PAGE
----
Last week a faction of Turkey's military tried to take over the country in a failed coup attempt. Noticeably absent from the torrent of coverage and political discourse are the country's women — not surprising in a country that activists say has become increasingly patriarchal and misogynistic.
Despite Turkey's emergence as a world leader, the country has a rocky record of female empowerment. It ranks 130th out of 145 countries in the World Economic Forum's Global Gender Gap Report. That's just slightly above Iran, Saudi Arabia, and Egypt. The labor force participation rate for women is only 33.6% — one of the lowest rates in Europe and the Middle East. Honor killings, in which women are murdered by family members for perceived damage to the family's reputation, still occur in rural parts of the country.
Last summer 28-year-old Çilem Karabulut became a cause célèbre among Turkish women activists when she turned herself in to police after admitting she had killed her husband with a handgun. Karabulut insisted that she was defending herself. Her husband had allegedly beaten, drugged, and abused her. The prosecutor demanded a life sentence. In June, the court sentenced her to fifteen years behind bars.
"It shouldn't only be women who do all of the dying here," she told local press, claiming that she went to authorities several times with a black eye, but no one helped her. "It's time for men to do some dying, too."
Last year, the brutal murder of Özgecan Aslan, a 20-year-old student who was stabbed in a minibus in southern Turkey while resisting a rape attempt — her body burned and dismembered afterward — helped lift the silence around the treatment of women in the country. While crimes against women are widely underreported, it's estimated that almost 300 women were killed last year, mostly at the hands of men. What's more, around 40 percent of Turkish women have experienced domestic violence in their lifetimes.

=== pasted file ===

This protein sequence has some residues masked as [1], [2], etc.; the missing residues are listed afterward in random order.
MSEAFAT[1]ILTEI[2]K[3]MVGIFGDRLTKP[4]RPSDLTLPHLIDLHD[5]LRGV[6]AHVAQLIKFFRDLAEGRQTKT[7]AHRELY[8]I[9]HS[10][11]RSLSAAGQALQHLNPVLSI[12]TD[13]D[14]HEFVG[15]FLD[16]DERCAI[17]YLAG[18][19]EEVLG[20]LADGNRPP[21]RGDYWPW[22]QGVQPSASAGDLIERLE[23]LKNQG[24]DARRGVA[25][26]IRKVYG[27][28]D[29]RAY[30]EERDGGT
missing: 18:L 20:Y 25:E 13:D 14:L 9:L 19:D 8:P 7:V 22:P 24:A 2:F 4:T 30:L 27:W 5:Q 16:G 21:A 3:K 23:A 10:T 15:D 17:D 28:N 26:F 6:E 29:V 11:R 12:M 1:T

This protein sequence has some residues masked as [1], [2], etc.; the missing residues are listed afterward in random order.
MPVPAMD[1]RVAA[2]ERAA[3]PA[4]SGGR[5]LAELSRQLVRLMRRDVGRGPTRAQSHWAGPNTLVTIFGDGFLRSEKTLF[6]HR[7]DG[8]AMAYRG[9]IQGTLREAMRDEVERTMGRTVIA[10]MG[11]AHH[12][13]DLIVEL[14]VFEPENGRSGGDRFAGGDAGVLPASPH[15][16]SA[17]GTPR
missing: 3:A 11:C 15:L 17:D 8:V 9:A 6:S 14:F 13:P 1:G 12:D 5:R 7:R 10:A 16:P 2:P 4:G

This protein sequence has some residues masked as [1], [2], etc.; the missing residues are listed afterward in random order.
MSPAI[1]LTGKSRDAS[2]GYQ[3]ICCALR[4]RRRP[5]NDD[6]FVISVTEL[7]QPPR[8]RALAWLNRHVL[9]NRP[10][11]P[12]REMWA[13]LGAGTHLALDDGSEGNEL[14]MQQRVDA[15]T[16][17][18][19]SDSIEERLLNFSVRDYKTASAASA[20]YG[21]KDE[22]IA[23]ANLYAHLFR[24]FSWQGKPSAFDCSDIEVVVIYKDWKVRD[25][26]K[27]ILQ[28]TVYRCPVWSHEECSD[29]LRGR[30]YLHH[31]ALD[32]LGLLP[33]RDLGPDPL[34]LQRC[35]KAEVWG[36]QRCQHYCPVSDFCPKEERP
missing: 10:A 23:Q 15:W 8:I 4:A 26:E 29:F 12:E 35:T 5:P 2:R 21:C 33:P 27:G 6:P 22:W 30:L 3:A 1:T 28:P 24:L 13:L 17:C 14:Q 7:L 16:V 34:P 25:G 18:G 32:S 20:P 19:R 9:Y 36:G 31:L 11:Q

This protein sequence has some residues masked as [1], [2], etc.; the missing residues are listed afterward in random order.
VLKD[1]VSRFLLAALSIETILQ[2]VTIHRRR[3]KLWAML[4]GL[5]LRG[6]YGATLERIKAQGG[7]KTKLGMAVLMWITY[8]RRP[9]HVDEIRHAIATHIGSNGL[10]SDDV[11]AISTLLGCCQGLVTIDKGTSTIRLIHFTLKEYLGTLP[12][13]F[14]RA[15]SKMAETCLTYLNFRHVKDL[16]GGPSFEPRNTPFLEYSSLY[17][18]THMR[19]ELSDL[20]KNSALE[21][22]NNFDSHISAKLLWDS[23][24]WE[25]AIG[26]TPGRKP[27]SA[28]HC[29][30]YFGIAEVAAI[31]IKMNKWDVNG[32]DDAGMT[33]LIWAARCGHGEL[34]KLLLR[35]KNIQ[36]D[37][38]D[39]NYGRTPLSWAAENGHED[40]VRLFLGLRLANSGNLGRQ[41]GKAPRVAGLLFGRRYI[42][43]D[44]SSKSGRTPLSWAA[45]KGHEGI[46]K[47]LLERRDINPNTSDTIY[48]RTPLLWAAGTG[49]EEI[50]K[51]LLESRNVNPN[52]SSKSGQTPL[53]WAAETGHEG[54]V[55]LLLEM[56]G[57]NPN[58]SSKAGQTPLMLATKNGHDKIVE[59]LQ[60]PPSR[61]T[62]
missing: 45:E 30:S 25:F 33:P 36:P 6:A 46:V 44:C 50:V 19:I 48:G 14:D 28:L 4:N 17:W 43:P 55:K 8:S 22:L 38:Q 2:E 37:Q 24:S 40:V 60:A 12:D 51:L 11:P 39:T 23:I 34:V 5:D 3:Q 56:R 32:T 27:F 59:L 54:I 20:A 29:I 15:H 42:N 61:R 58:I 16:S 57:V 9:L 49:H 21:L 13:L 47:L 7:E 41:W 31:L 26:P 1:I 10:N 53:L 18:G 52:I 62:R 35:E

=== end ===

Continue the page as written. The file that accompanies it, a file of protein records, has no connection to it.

It wasn't always this way. Turkey gave women the right to vote in 1934, a decade before France and Italy did. By some reports, the country had the world's first female combat pilot. While activists say Turkey has long been patriarchal, many focus the blame on current President Recep Tayyip Erdoğan and his Islamic-rooted AK Party for rolling back the status of women and moving what was once a distinctly secular country toward Islamic conservatism. Analysts predict that the failed coup attempt will only strengthen his autocratic grip on the country.
Shortly after Aslan's murder, Erdoğan called violence against women the "bleeding wound" of the nation. But his detractors weren't fazed. They pointed to a series of repressive practices and rhetoric that minimizes women's rights. In 2012, Erdoğan announced that the AK Party would draft a law banning abortion completely. Following debate, the draft has been shelved, though the demeaning rhetoric continues, including a call for women to have at least three children each and an oft-referenced speech in which he declared that men and women aren't equal.
"We only hear whispering of progress ... not real words," said Serap Güre Şenalp of the Women's Employment and Labor Initiative. "And if there were real words, we wouldn't hear them because we're not at the table."
Last February, the Istanbul Police Department established a new bureau for fighting domestic violence and appointed a 39-year-old female police officer, Kiymet Bilir Değerli, to head the post. Turkish police have long been criticized for failing to provide protection for women and focusing on family reconciliation rather than punishment. Activists point to the government's 2011 decision to rename the Ministry of Women's Issues to the Ministry of the Family as further proof of their minimized role and protection in society.